encephalitis in Asia: the time is now. Expert Rev Anti Infect Ther. 2014;12:901–4. https://doi.org/10.1586/14787210.2014. 929498

    2. World Health Organization. Japanese encephalitis vaccines: WHO position paper—February 2015. Wkly Epidemiol Rec. 2015;90:69–87.

    3. Ministry of Agriculture and Forests, Royal Government of Bhu- tan. Livestock statistics 2017 [cited 2019 Nov 8]. http://www. moaf.gov.bt/livestock-statistics-2018-available-online/

    4. Monger VR, Stegeman JA, Koop G, Dukpa K, Tenzin T, Loeffen WL. Seroprevalence and associated risk factors of important pig viral diseases in Bhutan. Prev Vet Med. 2014;117:222–32. https://doi.org/10.1016/j.prevetmed. 2014.07.005

    5. World Bank and Royal Government of Bhutan. Bhutan Living Standards Survey Report 2017. [cited 2019 Oct 14]. http://www.nsb.gov.bt/publication/files/ pub2yo10667rb.pdf

    6. World Health Organization, Regional Office for South-East Asia. The Kingdom of Bhutan health system review. Health systems in transition. Vol. 7, no. 2 [cited 2019 Nov 8]. https://apps.who.int/iris/bitstream/hand le/10665/255701/9789290225843-eng.pdf

    7. World Health Organization. Vaccine preventable diseases surveillance standards. Japanese encephalitis [cited 2019 Nov 8]. https://www.who.int/immunization/monitoring_ surveillance/burden/vpd/WHO_SurveillanceVaccine Preventable_10_JE_BW_R2.pdf

    8. Johnson BW, Goodman CH, Jee Y, Featherstone DA. Differential diagnosis of Japanese encephalitis virus infec- tions with the Inbios JE Detect™ and DEN Detect™ MAC-ELISA kits. Am J Trop Med Hyg. 2016;94:820–8. https://doi.org/10.4269/ajtmh.15-0631

    Emerging Infectious Diseases • www.cdc.gov/eid • Vol. 26, No. 9, September 2020 2241

  • DISPATCHES

    9. National Statistics Bureau. Royal Government of Bhutan [cited 2020 Feb 21]. http://www.nsb.gov.bt/main/main.php

    10. Chakravarty SK, Sarkar JK, Chakravarty MS, Mukherjee MK, Mukherjee KK, Das BC, et al. The first epidemic of Japanese encephalitis studied in India—virological studies. Indian J Med Res. 1975;63:77–82.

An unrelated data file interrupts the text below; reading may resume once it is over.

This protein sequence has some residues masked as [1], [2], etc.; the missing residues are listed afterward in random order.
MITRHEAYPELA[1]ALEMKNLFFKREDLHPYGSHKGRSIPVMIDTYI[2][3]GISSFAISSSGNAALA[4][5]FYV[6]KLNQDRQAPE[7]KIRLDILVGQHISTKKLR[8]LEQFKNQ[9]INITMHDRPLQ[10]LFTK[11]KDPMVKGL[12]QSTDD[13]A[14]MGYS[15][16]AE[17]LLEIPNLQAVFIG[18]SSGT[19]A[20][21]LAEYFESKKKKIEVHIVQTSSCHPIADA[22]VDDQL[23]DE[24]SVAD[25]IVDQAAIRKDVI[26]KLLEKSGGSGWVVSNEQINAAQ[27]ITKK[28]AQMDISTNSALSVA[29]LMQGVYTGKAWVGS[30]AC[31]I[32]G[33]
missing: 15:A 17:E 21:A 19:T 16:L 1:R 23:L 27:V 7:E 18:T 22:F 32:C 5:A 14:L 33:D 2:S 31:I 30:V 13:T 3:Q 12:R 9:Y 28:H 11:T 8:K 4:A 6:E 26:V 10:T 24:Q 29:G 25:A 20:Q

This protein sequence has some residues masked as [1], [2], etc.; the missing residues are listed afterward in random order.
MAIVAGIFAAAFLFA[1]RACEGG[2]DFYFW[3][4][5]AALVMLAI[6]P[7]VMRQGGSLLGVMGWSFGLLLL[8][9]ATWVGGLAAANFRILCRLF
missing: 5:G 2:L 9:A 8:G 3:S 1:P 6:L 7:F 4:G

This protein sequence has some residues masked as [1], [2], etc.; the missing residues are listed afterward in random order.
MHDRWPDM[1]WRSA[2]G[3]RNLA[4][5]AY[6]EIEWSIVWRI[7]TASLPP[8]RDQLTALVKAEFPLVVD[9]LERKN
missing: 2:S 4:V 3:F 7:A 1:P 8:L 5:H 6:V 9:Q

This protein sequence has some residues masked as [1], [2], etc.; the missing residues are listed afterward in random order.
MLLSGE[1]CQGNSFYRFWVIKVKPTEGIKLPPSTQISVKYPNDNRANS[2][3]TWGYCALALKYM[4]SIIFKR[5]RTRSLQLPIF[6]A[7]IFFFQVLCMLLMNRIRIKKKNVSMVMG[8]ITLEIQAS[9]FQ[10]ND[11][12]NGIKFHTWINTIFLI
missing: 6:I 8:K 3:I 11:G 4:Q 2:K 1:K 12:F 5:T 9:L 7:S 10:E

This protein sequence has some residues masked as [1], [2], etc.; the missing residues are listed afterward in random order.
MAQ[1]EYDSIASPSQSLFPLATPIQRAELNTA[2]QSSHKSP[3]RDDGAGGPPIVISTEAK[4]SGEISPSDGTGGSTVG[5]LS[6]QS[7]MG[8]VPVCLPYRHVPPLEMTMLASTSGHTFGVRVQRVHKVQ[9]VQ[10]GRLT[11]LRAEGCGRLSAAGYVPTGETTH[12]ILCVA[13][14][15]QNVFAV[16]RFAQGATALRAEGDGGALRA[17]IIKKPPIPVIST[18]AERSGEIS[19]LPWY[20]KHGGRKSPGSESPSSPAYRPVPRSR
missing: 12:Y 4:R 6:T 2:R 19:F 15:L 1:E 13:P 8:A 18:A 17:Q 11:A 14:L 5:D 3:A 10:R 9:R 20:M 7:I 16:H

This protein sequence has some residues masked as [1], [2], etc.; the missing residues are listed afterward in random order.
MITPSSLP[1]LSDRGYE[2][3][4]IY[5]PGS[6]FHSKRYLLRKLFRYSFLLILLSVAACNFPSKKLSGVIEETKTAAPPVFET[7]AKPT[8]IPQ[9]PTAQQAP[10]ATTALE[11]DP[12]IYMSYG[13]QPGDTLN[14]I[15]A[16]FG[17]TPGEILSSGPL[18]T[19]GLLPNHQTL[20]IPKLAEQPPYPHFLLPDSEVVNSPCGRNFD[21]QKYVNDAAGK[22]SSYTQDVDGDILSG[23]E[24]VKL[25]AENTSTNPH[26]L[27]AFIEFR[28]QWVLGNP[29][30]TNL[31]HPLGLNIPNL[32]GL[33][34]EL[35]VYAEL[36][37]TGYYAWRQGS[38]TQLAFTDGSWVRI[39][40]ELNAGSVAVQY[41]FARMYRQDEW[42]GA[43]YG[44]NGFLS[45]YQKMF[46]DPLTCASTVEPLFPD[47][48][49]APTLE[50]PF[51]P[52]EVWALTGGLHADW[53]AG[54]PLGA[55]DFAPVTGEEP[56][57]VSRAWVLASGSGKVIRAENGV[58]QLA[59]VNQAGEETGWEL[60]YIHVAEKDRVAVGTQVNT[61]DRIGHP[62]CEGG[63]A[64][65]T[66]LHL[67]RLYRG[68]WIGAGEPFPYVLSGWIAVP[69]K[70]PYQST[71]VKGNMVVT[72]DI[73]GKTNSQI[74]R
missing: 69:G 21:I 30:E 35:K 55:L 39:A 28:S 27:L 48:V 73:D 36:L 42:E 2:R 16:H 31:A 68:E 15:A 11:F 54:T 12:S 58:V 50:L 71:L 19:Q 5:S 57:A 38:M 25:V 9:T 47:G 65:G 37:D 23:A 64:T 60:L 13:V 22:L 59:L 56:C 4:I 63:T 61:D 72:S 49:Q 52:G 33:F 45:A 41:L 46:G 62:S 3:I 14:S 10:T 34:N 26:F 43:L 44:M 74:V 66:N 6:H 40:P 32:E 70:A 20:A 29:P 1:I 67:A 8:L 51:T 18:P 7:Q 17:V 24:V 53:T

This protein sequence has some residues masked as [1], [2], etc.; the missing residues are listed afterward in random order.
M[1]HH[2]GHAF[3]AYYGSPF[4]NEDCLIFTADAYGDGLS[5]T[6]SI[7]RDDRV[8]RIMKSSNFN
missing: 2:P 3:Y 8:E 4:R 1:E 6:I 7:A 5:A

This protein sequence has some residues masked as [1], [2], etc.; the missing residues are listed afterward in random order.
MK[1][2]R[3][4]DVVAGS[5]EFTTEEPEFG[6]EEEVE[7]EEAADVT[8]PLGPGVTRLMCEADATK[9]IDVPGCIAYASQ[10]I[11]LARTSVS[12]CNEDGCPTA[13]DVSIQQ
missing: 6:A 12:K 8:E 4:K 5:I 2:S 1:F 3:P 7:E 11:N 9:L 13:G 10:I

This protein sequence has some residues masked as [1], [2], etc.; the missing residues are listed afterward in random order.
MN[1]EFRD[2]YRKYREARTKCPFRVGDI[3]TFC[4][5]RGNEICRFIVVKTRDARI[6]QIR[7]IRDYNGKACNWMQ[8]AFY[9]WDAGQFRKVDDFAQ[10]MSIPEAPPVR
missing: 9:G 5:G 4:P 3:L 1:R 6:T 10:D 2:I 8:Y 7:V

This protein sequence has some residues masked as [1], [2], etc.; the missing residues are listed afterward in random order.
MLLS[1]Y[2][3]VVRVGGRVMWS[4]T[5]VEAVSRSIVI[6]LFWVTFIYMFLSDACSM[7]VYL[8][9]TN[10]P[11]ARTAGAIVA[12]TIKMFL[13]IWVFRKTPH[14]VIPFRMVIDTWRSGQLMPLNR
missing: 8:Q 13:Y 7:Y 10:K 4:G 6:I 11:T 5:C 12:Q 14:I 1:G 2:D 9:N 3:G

11. Chakraborty AK, Chakravarti SK, Chakravarty MS. Outbreak of Japanese encephalitis in two districts of Assam during 1980: some epidemiological features. Indian J Public Health. 1987;31:5–11.

    12. Khan SA, Dutta P, Khan AM, Topno R, Chowdhury P, Borah J, et al. Japanese encephalitis epidemiology in Arunachal Pradesh, a hilly state in northeast India. Asian Pac J Trop Dis. 2011;1:119– 22. https://doi.org/10.1016/S2222-1808(11)60050-9

    13. Tiwari S, Singh RK, Tiwari R, Dhole TN. Japanese encephalitis: a review of the Indian perspective. Braz J Infect Dis. 2012;16:564–73. https://doi.org/10.1016/ j.bjid.2012.10.004

    14. World Health Organization. Principles and considerations for adding a vaccine to a national immunization programme: from decision to implementation and monitoring [cited 2020 May 5]. https://www.who.int/immunization/programmes_ systems/policies_strategies/vaccine_intro_resources/ nvi_guidelines/en/

    Address for correspondence: Susan L. Hills, Centers for Disease Control and Prevention, 3156 Rampart Rd, Fort Collins, CO 80521, USA; email: shills@cdc.gov

    2242 Emerging Infectious Diseases • www.cdc.gov/eid •Vol. 26, No. 9, September 2020

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    • Zika Virus Infection in Patient with No Known Risk Factors, Utah, USA, 2016

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    • Human Infection with Highly Pathogenic Avian Influenza A(H7N9) Virus, China

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    • Occupational Exposures to Ebola Virus in Ebola Treatment Center, Conakry, Guinea

    • West Nile Virus Outbreak in Houston and Harris County, Texas, USA, 2014

    ®

    August 2017

    Vectorborne Infections

    To revisit the August 2017 issue, go to:

    https://wwwnc.cdc.gov/eid/articles/issue/23/8/table-of-contents